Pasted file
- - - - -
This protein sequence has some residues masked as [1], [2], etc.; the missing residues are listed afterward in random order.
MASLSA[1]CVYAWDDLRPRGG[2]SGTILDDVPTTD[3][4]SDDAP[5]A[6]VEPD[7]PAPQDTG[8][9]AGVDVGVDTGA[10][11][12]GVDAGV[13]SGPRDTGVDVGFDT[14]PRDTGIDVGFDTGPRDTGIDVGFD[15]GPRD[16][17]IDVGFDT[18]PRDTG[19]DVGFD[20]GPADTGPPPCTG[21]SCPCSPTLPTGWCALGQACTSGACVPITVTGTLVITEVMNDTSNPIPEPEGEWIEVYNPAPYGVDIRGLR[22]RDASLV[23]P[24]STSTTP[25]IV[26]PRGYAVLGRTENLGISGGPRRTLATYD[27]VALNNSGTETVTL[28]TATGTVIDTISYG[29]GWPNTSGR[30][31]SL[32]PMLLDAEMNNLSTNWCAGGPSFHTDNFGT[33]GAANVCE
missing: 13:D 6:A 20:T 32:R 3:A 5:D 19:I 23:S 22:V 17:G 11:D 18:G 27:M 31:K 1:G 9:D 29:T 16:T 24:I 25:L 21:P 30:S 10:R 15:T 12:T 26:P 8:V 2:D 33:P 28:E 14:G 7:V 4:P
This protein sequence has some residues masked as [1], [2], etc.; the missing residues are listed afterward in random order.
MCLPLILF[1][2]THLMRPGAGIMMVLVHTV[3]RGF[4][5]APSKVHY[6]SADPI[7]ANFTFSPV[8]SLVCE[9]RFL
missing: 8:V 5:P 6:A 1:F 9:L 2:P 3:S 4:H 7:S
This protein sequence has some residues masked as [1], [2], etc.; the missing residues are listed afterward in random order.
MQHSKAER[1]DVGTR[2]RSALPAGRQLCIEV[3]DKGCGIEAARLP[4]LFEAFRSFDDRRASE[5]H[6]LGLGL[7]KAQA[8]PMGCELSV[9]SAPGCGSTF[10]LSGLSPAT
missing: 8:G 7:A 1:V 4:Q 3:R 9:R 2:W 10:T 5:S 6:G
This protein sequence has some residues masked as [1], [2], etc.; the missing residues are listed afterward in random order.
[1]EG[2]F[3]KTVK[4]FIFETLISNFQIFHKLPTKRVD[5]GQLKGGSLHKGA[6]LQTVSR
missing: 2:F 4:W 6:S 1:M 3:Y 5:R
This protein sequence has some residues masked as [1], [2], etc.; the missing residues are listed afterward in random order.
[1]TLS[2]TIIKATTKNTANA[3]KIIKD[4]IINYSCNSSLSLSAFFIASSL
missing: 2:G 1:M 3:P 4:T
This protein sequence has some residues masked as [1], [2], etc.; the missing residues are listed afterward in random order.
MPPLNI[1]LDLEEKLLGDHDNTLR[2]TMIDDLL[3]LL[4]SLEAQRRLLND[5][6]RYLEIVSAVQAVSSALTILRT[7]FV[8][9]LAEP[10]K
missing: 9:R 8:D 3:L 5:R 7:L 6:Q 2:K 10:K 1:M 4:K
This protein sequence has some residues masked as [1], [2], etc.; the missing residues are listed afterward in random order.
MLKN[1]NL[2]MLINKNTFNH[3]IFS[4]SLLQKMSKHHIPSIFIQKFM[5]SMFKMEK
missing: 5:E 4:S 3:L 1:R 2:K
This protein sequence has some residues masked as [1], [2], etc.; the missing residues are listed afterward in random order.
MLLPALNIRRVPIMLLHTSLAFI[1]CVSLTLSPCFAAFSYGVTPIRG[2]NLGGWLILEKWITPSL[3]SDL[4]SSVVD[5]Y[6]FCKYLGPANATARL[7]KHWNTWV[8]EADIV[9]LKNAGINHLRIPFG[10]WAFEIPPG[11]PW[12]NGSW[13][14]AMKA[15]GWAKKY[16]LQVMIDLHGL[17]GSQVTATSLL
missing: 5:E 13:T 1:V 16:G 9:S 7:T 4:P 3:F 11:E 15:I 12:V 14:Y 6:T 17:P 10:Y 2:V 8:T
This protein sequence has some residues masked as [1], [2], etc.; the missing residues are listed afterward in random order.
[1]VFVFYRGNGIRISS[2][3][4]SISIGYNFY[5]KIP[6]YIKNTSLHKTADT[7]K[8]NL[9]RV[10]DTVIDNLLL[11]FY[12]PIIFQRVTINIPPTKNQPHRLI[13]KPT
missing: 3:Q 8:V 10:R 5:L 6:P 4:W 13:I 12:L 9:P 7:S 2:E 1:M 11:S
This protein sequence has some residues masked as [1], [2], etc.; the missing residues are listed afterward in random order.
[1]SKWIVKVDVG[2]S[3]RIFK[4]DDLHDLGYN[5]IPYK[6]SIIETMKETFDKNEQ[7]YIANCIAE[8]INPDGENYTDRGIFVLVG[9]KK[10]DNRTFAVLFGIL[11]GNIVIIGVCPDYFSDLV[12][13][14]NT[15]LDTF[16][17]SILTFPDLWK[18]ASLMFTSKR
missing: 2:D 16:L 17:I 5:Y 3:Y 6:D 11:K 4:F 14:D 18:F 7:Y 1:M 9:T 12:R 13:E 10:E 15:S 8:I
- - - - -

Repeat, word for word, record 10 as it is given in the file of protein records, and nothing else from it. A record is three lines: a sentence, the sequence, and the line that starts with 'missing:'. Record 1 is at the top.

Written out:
This protein sequence has some residues masked as [1], [2], etc.; the missing residues are listed afterward in random order.
[1]SKWIVKVDVG[2]S[3]RIFK[4]DDLHDLGYN[5]IPYK[6]SIIETMKETFDKNEQ[7]YIANCIAE[8]INPDGENYTDRGIFVLVG[9]KK[10]DNRTFAVLFGIL[11]GNIVIIGVCPDYFSDLV[12][13][14]NT[15]LDTF[16][17]SILTFPDLWK[18]ASLMFTSKR
missing: 2:D 16:L 17:I 5:Y 3:Y 6:D 11:K 4:F 14:D 18:F 7:Y 1:M 9:T 12:R 13:E 10:E 15:S 8:I